Saturday, September 4, 2004

ODDS AND ENDS ON A SATURDAY MORNING

Morning Aire-Celtic harp music with traditional accompaniment. A very cheerful piece of work.

Well, let’s see.

Saturday morning with sunshine on a three-day weekend. Yup, Promise of sun and mild temperatures all weekend. Yup.

Things still blooming. Canna lilies, Marguerite daisies, bellflowers, little yellow Potentilla ground cover, everbearing strawberries, (those don’t give up until it frosts and then they look like they’re thinking about it), ground cover strawberries. If you’ve seen the ground cover plants they have a deep pink bloom and very small but very sweet berries.

The new huckleberries are getting ripe. Even when those bushes get five feet tall, I’d hate to try and pick enough for a pie. Those berries are tiny! Think the tip of your little finger. Then think smaller.

The two ground cover Oregon Grapes are really going to town this year. One is even putting up a little brother.  The andromedas and nandinas are putting out shoots for winterberries and the dogwood is also setting berries.

We have a local thrush that loves the dogwood berries. They are about the size of a robin and very shy. Usually all you see is the little white patch above their tail as they fly away. You never see more than one or two at a time until winter. When the dogwood berries get ripe you get a whole flock of them. They work over the tree until the berries are gone and then move to the neighbor’s holly tree.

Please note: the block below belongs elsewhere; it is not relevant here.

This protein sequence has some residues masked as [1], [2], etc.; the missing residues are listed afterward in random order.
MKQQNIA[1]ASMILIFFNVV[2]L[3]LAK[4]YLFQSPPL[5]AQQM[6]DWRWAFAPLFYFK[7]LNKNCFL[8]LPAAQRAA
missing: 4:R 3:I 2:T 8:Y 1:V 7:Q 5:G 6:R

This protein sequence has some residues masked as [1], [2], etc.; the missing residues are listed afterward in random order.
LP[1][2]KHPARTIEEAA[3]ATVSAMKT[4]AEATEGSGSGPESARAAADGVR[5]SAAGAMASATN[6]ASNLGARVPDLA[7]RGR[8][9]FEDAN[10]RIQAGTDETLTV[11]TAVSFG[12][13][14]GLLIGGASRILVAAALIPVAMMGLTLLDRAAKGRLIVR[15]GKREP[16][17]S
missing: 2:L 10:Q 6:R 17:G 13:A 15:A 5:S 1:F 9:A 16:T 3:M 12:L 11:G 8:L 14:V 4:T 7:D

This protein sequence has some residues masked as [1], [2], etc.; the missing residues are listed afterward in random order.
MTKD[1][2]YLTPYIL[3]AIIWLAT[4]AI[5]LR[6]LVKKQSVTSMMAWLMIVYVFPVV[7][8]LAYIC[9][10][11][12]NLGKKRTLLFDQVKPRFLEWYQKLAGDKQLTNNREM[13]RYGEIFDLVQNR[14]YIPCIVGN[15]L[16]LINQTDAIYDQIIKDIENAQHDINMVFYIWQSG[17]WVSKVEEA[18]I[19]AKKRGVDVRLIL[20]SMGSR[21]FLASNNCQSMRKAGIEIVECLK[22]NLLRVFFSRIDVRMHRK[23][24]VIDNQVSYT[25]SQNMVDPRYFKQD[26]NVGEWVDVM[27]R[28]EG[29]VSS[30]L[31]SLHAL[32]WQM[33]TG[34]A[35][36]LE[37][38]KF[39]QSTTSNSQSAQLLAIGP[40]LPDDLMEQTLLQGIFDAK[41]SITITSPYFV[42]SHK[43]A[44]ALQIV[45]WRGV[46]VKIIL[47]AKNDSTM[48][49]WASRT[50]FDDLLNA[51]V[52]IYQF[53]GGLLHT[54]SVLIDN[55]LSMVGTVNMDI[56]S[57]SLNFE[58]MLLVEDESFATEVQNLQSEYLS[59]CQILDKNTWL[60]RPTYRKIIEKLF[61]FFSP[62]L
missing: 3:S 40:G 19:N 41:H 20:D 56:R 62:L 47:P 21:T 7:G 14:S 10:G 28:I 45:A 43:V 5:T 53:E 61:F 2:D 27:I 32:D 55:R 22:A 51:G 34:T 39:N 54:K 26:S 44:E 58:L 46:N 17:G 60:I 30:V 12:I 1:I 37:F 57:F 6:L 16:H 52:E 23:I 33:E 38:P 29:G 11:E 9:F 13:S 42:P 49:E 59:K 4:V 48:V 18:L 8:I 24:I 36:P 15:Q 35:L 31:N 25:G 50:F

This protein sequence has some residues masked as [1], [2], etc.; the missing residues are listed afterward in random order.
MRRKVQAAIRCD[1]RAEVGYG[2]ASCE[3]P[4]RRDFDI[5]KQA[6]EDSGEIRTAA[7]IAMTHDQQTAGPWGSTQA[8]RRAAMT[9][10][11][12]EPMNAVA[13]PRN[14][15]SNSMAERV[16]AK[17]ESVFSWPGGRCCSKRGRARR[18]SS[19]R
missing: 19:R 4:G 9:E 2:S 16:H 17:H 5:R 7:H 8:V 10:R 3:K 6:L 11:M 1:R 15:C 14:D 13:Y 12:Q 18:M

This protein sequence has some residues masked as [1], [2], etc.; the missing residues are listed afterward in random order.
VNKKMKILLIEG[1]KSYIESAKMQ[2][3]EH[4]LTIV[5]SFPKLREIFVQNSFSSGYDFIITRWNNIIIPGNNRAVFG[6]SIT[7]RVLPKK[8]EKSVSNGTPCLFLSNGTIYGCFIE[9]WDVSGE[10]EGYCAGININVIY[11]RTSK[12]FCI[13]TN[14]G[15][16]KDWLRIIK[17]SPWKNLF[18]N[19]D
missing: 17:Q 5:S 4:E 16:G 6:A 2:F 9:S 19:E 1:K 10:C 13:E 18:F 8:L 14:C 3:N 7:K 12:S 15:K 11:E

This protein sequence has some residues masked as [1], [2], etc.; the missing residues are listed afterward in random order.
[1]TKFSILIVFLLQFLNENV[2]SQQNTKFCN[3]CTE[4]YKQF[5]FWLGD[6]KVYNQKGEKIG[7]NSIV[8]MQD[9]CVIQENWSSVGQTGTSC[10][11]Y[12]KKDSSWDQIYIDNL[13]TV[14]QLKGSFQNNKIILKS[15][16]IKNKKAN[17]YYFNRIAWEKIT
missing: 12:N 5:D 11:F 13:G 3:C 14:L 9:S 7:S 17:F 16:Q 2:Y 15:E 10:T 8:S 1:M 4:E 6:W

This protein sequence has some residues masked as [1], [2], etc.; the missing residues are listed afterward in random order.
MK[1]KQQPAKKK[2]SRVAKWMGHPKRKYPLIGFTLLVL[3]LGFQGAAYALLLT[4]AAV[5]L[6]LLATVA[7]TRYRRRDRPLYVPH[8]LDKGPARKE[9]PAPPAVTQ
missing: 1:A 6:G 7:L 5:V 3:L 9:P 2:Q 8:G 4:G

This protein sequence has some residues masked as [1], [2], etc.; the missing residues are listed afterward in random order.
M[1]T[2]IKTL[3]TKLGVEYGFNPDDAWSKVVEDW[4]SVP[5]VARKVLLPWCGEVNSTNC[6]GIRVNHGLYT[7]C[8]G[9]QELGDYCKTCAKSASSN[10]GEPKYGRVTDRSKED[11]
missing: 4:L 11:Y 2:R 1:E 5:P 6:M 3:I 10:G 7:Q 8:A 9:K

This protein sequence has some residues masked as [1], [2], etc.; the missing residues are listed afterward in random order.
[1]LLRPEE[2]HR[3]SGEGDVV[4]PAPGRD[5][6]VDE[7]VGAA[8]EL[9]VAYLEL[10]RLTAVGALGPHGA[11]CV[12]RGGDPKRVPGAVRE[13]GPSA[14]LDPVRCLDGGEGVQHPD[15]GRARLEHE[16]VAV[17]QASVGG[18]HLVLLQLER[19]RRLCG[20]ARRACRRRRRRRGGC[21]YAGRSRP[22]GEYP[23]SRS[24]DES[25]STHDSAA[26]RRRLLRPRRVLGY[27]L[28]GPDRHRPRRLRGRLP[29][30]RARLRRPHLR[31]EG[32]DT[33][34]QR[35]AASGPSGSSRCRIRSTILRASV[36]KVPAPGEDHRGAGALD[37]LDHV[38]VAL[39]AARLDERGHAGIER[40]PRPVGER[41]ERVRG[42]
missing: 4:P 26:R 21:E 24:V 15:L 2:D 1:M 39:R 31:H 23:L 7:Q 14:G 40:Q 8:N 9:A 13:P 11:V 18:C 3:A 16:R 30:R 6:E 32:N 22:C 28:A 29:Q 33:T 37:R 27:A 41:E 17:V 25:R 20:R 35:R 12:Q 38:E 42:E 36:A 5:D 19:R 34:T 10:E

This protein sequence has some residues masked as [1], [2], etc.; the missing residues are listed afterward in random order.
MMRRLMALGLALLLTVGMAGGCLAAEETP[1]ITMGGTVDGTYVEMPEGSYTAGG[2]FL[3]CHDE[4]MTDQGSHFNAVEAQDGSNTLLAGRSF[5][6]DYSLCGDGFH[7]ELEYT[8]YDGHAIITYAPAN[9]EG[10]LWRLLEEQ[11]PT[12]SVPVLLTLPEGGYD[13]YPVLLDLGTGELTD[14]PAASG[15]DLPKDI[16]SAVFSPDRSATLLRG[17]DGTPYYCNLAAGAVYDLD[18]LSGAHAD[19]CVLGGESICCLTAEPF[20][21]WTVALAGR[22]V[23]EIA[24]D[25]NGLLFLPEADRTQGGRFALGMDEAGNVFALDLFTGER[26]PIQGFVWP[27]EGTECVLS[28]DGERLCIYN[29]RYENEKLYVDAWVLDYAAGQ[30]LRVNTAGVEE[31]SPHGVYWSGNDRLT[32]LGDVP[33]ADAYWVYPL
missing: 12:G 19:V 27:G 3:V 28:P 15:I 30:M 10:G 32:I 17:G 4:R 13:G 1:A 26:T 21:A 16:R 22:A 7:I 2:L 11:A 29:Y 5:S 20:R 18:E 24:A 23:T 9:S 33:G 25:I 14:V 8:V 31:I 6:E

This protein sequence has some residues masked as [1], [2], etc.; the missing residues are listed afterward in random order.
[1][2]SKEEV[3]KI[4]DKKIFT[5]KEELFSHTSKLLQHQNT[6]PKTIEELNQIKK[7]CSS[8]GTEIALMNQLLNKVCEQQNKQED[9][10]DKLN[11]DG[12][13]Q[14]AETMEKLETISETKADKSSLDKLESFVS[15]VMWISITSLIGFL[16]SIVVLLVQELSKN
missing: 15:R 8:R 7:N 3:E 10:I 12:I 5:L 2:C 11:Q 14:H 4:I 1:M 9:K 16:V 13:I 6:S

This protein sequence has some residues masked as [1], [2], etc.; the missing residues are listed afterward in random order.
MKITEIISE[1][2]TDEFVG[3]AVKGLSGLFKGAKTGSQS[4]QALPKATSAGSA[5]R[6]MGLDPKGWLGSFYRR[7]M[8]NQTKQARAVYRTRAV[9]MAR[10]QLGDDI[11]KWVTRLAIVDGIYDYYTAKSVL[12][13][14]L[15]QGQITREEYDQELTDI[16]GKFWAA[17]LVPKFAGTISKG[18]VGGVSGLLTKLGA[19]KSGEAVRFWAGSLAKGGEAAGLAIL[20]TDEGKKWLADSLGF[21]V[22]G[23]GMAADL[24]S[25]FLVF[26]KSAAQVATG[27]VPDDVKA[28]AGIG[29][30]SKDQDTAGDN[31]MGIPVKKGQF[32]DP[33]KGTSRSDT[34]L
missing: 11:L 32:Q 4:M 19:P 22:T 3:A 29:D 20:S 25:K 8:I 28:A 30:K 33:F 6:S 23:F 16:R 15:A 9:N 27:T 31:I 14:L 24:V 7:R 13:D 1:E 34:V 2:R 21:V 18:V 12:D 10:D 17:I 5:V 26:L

The lavender is pretty much gone; don’t see very many bumbles now. Soon the blueberry and dogwood leaves will turn red. Two more weeks until I get my camera back. Waaaaaah. (No choice, really. Every time I changed a lens little pieces of foam fell out.) Mornings get pretty cool now. It can get very foggy in the mornings. Warm afternoons with occasional rain. Most years the wet season doesn’t start until sometime in October. I know we have a rainy reputation but it’s more fog and overcast. We’re in the southern part of the valley and just over the mountains it almost qualifies as desert. Not the sandy kind, the scrubby kind. Trees in Eastern Oregon are shrubs with delusions of grandeur.

Ok, before I end this entry, drum roll please. The scales said 298 this morning. Now the fun really starts. The second hundred. I’d like to do it a year. Reality check here. It’ll probably take two. But, hey, how old will I be in two years if I don’t work on it?

Happy Saturday all!



2 comments:

mlraminiak said...

I'm so excited about your first hundred pounds!  I wish I could light a fire under my sister Lauren...  

I actually got out in the garden this week and dis some harvesting, dead-heading, and fertilizing.  I have two huge weed-beds that need dealing with this weekend.  But I like working outside in the cooler weather.  Have no interest in diddling around outside when the sun is blazing and it's 90 degrees...  Lisa  :-]

krobbie67 said...

You've lost a hundred pounds! That is fantastic! Congratulations. :-) ---Robbie